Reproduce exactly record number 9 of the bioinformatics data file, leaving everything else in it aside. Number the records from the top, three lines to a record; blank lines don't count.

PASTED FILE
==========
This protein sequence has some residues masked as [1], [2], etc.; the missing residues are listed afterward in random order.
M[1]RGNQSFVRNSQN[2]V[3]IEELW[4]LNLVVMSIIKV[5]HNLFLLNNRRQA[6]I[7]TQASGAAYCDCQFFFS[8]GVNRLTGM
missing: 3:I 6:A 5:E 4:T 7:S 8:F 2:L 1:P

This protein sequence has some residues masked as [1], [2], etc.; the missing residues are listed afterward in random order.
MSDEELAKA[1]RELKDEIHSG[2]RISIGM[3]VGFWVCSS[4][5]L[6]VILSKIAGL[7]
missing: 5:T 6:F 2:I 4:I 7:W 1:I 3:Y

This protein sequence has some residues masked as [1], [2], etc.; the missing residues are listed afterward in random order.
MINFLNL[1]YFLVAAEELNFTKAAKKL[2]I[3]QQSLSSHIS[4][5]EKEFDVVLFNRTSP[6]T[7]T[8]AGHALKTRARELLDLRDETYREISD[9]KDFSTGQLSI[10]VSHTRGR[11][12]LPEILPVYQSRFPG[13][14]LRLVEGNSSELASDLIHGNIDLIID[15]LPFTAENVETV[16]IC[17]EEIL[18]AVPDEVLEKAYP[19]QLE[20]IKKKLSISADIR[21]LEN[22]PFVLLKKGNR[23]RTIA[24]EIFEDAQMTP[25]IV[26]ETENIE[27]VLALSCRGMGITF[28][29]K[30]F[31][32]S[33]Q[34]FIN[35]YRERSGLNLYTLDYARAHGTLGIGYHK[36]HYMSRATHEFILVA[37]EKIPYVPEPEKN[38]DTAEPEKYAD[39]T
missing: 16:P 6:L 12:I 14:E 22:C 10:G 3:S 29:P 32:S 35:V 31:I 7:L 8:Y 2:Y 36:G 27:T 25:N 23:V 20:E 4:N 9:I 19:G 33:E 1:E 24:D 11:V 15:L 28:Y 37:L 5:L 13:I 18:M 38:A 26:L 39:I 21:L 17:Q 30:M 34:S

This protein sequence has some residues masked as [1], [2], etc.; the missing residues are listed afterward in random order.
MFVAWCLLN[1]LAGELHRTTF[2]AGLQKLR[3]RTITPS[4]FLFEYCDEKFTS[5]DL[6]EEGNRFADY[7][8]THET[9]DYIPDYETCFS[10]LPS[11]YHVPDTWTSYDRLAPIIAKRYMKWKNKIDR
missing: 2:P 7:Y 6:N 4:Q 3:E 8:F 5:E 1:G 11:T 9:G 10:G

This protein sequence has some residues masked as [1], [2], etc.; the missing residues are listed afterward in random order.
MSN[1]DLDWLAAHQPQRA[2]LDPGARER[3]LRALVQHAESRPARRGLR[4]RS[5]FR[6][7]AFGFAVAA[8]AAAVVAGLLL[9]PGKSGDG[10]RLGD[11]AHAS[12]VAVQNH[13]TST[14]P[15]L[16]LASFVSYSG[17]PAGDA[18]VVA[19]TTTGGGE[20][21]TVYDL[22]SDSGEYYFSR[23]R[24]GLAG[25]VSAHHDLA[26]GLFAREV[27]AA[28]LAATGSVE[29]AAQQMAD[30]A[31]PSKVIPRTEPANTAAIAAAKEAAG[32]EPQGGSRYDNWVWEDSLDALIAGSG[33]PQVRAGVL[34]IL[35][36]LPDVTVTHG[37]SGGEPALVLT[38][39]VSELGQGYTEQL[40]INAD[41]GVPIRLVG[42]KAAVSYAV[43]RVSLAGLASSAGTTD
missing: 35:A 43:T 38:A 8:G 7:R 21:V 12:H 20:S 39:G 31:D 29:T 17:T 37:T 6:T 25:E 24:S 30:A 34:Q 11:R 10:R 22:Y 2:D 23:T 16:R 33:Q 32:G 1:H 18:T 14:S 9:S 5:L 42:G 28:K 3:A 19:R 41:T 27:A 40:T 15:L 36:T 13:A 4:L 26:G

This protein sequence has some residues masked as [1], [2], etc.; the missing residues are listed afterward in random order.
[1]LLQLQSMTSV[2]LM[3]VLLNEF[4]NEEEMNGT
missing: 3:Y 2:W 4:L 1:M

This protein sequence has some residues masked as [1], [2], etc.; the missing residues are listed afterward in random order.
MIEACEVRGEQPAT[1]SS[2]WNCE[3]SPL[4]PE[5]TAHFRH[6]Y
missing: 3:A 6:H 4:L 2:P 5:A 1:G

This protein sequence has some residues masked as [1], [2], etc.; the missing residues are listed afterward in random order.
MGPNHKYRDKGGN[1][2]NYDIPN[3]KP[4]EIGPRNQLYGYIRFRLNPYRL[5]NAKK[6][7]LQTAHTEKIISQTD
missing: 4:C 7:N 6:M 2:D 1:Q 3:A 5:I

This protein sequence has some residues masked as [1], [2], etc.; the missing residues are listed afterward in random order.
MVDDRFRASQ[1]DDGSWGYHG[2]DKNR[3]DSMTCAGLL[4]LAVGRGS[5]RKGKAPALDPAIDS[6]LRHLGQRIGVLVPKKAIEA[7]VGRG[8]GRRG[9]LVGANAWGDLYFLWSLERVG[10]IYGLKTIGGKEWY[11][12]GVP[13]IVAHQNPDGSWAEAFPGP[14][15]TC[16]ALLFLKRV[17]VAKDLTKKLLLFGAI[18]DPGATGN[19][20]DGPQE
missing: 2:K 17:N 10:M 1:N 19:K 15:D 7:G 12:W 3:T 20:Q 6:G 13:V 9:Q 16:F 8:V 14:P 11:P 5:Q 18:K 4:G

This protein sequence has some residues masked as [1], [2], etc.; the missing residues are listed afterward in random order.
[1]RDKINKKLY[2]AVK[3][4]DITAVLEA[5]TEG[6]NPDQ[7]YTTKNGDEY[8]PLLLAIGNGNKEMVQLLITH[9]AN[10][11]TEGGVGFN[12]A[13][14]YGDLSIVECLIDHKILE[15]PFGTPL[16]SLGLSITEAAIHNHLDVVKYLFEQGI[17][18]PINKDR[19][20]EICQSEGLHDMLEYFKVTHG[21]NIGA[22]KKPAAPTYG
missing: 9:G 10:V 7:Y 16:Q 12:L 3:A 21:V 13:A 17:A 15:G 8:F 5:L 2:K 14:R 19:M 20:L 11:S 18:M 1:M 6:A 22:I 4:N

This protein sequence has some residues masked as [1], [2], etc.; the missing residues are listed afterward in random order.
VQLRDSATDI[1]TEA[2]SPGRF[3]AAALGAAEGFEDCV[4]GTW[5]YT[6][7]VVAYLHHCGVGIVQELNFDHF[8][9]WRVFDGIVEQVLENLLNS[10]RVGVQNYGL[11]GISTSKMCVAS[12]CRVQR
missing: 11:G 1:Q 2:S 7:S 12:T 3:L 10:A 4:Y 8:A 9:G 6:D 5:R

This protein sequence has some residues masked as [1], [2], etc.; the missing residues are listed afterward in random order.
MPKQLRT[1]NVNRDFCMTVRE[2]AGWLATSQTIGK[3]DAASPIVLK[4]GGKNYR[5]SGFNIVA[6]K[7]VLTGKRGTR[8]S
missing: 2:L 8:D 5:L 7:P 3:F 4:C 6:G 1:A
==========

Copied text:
This protein sequence has some residues masked as [1], [2], etc.; the missing residues are listed afterward in random order.
MVDDRFRASQ[1]DDGSWGYHG[2]DKNR[3]DSMTCAGLL[4]LAVGRGS[5]RKGKAPALDPAIDS[6]LRHLGQRIGVLVPKKAIEA[7]VGRG[8]GRRG[9]LVGANAWGDLYFLWSLERVG[10]IYGLKTIGGKEWY[11][12]GVP[13]IVAHQNPDGSWAEAFPGP[14][15]TC[16]ALLFLKRV[17]VAKDLTKKLLLFGAI[18]DPGATGN[19][20]DGPQE
missing: 2:K 17:N 10:M 1:N 19:K 15:D 7:G 12:W 3:T 20:Q 6:G 13:V 9:Q 16:F 8:V 14:P 11:P 5:Q 18:K 4:G